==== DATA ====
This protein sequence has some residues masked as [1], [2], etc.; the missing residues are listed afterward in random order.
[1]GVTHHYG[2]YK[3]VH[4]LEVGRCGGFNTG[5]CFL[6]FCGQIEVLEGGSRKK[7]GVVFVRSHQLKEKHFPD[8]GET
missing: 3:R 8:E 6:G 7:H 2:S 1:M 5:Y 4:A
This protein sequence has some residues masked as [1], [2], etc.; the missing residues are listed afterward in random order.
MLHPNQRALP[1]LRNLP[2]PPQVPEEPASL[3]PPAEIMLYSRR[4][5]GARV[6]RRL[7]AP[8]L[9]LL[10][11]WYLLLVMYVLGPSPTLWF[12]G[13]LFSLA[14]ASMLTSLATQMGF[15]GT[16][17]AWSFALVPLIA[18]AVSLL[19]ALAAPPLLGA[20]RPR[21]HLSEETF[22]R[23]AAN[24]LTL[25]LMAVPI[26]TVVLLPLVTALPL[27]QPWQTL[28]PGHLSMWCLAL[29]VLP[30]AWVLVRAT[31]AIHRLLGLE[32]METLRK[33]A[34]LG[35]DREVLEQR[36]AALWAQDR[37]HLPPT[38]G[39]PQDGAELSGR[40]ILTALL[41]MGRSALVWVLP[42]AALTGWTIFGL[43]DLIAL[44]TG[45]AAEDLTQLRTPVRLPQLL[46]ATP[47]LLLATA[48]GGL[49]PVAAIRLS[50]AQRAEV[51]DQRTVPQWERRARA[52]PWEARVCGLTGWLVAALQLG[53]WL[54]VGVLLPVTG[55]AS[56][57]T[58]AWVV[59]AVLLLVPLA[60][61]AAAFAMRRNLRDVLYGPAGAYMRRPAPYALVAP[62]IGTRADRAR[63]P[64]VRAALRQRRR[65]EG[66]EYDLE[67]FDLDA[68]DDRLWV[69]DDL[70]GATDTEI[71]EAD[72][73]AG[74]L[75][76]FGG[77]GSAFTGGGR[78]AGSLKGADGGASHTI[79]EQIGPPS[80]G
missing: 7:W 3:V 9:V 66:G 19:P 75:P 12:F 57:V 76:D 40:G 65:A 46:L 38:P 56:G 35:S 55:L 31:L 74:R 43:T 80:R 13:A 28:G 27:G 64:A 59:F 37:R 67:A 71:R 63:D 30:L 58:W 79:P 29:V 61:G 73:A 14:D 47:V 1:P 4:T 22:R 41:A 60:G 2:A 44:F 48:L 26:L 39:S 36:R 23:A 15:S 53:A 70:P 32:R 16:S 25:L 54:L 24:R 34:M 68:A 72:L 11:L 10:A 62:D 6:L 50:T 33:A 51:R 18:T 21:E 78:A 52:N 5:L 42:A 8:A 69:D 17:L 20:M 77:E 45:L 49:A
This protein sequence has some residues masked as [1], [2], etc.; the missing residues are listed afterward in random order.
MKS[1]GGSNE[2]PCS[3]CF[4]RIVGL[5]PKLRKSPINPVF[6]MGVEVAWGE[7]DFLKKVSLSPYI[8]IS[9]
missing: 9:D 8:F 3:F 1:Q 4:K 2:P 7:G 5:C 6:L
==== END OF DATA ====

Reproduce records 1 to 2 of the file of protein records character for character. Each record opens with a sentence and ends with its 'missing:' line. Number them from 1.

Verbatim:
This protein sequence has some residues masked as [1], [2], etc.; the missing residues are listed afterward in random order.
[1]GVTHHYG[2]YK[3]VH[4]LEVGRCGGFNTG[5]CFL[6]FCGQIEVLEGGSRKK[7]GVVFVRSHQLKEKHFPD[8]GET
missing: 3:R 8:E 6:G 7:H 2:S 1:M 5:Y 4:A
This protein sequence has some residues masked as [1], [2], etc.; the missing residues are listed afterward in random order.
MLHPNQRALP[1]LRNLP[2]PPQVPEEPASL[3]PPAEIMLYSRR[4][5]GARV[6]RRL[7]AP[8]L[9]LL[10][11]WYLLLVMYVLGPSPTLWF[12]G[13]LFSLA[14]ASMLTSLATQMGF[15]GT[16][17]AWSFALVPLIA[18]AVSLL[19]ALAAPPLLGA[20]RPR[21]HLSEETF[22]R[23]AAN[24]LTL[25]LMAVPI[26]TVVLLPLVTALPL[27]QPWQTL[28]PGHLSMWCLAL[29]VLP[30]AWVLVRAT[31]AIHRLLGLE[32]METLRK[33]A[34]LG[35]DREVLEQR[36]AALWAQDR[37]HLPPT[38]G[39]PQDGAELSGR[40]ILTALL[41]MGRSALVWVLP[42]AALTGWTIFGL[43]DLIAL[44]TG[45]AAEDLTQLRTPVRLPQLL[46]ATP[47]LLLATA[48]GGL[49]PVAAIRLS[50]AQRAEV[51]DQRTVPQWERRARA[52]PWEARVCGLTGWLVAALQLG[53]WL[54]VGVLLPVTG[55]AS[56][57]T[58]AWVV[59]AVLLLVPLA[60][61]AAAFAMRRNLRDVLYGPAGAYMRRPAPYALVAP[62]IGTRADRAR[63]P[64]VRAALRQRRR[65]EG[66]EYDLE[67]FDLDA[68]DDRLWV[69]DDL[70]GATDTEI[71]EAD[72][73]AG[74]L[75][76]FGG[77]GSAFTGGGR[78]AGSLKGADGGASHTI[79]EQIGPPS[80]G
missing: 7:W 3:V 9:V 66:G 19:P 75:P 12:F 57:V 76:D 40:G 65:A 46:L 38:P 56:G 35:S 55:L 31:L 74:R 43:T 80:R 13:A 28:G 27:G 64:A 59:F 37:R 67:A 71:R 63:D 30:L 58:W 79:P 29:V 61:G 73:A 14:D 47:V 1:P 4:T 22:R 41:A 60:G 2:A 44:F 48:L 26:L 39:S 36:R 23:A 15:S 53:A 70:P 32:R 16:S 25:L 54:L 24:R 34:M 68:A 72:L 11:L 10:A 62:D 6:L 50:T 33:A 51:R 18:T 21:E 78:A 52:N 5:L 42:A 8:A 69:D 17:L 20:M 77:E 45:L 49:A